UNILEVER BUYS DOLLAR SHAVE CLUB FOR A REPORTED $1 BILLION. FOUR CHARTS TO HELP US UNDERSTAND THE BONANZA.
The orange line represents non-store (online) retailers. The blue line represents total retail sales (online and store).
This shows you e-commerce retail sales as a precent of total retail sales.
And then this.
Michael Dubin started Dollar Shave Club in 2012. You pay $1 per month (plus shipping) for fresh blades to show up to your door. Sales tripled from 2013 to 2014 to $65 million. Sales then grew to $152 million in 2015 and are on track to grow to $200 million this year.
That pretty much sums up this last chart. Online retailers are growing sales faster than companies that launched before “online” was a huge thing.
It’s only the beginning.
P&G was “blindsided” by DSC’s success. DSC not only stole customers away from P&G’s Gillette razors, but they built an entire men’s grooming line that is so appealing it even made me wish I had to shave my face.
So what does P&G do? They just launched their own monthly membership called Tide Wash Club that sends you Tide pods every month. Please note that this new service is just a “test,” and that’s good because it probably won’t work.
At what point do you just put a fork in it and admit that e-commerece direct-to-consumer companies can do something you can’t. “At this point!,” Unilever said. “We’ll take it, for one billi.”
Original venture capital companies who invested in DSC say they’ll earn a 10x return on their investment.
There will be more. Just wait. Retail-tech (e-commerece direct-to-consumer) and financial-tech (online direct to consumer) are the most ripe acquisition targets in my mind.
GOLDMAN SACHS IS NOW CATERING TO YOU
In a semi-intoxicated rant a few months ago (ok fine I had 2 beers on a Tuesday at happy hour) I mentioned Goldman Sachs’s new online high interest savings account. For some reason everyone was excited about this new high interest rate Goldman was offering, which is really no different than other banks, which I pointed out after my two beer Tuesday episode.
Fast forward two months to now and Goldman Sachs announces their biggest layoffs since the financial crisis. Something about needing to slim down their $10 billion in expenses each year and cost cutting via firing people (vs. paying them less indefinitely) always seems like the better thing to do for your company’s stock.
But get this: these layoffs are on the heels of adding 20,000 new customers. Customers who are buying CDs through Goldman’s new online platform that launched in April.
Remember that banks use to make money by paying you interest on the money you have at their bank and then lending out your money to other people at a higher interest rate. Nothing fancy. They just made money on the spread. Then they figured out that you can create all sorts of confusing products, embed various layers of fees in these products, and sell those to people.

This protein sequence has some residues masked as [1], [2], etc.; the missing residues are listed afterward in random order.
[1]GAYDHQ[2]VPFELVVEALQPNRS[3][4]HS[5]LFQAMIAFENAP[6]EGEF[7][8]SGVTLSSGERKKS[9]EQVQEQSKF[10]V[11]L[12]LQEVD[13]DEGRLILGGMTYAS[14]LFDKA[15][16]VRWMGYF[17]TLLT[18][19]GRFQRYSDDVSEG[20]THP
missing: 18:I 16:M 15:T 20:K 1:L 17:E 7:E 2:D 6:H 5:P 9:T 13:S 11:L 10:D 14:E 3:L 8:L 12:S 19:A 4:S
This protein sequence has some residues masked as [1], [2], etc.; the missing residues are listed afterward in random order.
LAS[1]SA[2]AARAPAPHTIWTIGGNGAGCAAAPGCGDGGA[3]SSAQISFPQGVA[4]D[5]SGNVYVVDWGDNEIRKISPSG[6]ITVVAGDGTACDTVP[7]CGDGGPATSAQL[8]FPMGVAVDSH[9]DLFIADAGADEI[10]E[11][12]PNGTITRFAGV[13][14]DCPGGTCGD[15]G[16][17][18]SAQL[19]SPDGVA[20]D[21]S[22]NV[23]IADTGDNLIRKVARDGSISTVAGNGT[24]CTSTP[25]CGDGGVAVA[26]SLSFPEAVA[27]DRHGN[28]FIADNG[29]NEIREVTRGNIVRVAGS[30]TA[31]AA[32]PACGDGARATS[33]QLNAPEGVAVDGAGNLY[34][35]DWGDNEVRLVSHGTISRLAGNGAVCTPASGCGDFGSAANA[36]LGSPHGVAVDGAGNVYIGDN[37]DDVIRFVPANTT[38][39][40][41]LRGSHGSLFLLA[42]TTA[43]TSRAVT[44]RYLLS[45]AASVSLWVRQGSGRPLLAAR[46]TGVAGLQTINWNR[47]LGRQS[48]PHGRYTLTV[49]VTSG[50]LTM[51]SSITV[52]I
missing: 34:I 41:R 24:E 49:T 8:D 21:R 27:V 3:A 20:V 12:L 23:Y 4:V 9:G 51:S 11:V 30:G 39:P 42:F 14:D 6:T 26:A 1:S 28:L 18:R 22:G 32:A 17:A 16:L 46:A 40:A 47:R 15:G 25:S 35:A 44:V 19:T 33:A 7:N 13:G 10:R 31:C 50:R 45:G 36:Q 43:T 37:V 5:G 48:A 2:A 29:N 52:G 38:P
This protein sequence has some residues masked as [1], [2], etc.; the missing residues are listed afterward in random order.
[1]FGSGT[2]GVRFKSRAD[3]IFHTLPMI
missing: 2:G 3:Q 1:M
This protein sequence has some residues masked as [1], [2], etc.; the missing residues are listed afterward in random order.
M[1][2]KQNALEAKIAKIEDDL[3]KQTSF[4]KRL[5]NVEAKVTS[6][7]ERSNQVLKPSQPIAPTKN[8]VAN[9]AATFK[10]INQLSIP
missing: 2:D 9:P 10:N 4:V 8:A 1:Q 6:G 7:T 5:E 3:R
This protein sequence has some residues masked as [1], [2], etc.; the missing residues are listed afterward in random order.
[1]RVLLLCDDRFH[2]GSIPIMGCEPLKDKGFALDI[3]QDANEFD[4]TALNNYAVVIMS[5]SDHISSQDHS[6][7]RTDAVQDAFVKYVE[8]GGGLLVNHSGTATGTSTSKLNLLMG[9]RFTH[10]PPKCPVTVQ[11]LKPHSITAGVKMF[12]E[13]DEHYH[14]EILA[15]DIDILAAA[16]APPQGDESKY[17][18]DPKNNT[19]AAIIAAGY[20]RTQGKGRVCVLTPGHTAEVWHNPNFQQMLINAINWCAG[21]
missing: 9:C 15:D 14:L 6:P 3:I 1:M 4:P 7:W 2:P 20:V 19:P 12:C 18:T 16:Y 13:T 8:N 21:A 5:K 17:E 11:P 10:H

That’s working out less great now with post-2008 financial regulations and all sorts of finger wagging from the consumer production agency. So, as Matt Levine points out, there’s now an all-out war within the banking community for boring ol’ individual retail clients like us. Yep. Banks just want to go back to their roots of you depositing money, them paying you interest, and them lending out your money to someone else at a higher interest rate.
I don’t understand how we can’t expect more bank layoffs as banks streamline their divisions that are less profitable (streamline = get rid of) and move toward identifying financial technology companies they’ll acquire.
AMAZON AND WELLS FARGO
If you’re a student and you’re an amazon prime member not only is your annaul prime fee half price ($49) but now can also save money if you take out a private student loan through Wells Fargo. Wells Fargo and Amazon announced that students will get a half of a percent decrease on their Wells Fargo loan if they also sign up for an Amazon Prime student membership.
Amazon is happy because it increases subscriptions (Wells Fargo pushes them that way). Wells Fargo is happy because they can start relationships with younger customers and grow with them as they get old (grow = sell them more products as they get old). Makes sense.
Everything I read said that Amazon and Wells Fargo aren’t exchanging any money in this transaction (i.e. Amazon isn’t paying Wells Fargo). But there’s no mention of them not exchanging data on subscribers/borrowers. I wonder about that, but also don’t really care if they share my data.
Create stunning solar roofs with seamlessly integrated battery storage.
Expand the electric vehicle product line to address all major segments.
Develop a self-driving capability that is 10X safer than manual via massive fleet learning.
Enable your car to make money for you when you aren’t using it.
The last item involves your car, as a self-driving car, essentially being an Uber driver. You chill at home while it drives itself picking up passengers. The part about expanding the electric vehicle product line involves plans to create 18-wheeler electric cars. Yes Large Marge style. Electric Large Marge’s would be a great name. He can have that.
Here are some areas in my updated master plan:
Finish this newsletter.
Try to ignore this puppy that is staring at me.
Eat some of my Mom’s peanut butter cake.
Maybe pour myself a bevy.
Hop on Twitter to see who everyone is mad at today.
I spoke at Wework this week and dished a few hacks. This video could’ve gone in some many directions that it went in no direction. Sometimes that’s just the way the footage goes.
One thing I offered when I spoke was a grid that outlines some of the key differentiators between robo-advisors. If you’re trying to decide which robo-advisor to work with and aren’t really sure about the differences, here’s a grid for you.
We wrote and shot this about a week ago. Enjoy!
The post Week ending July 21st: Dollar Shave Club in four charts appeared first on Ms. Cheat Sheet.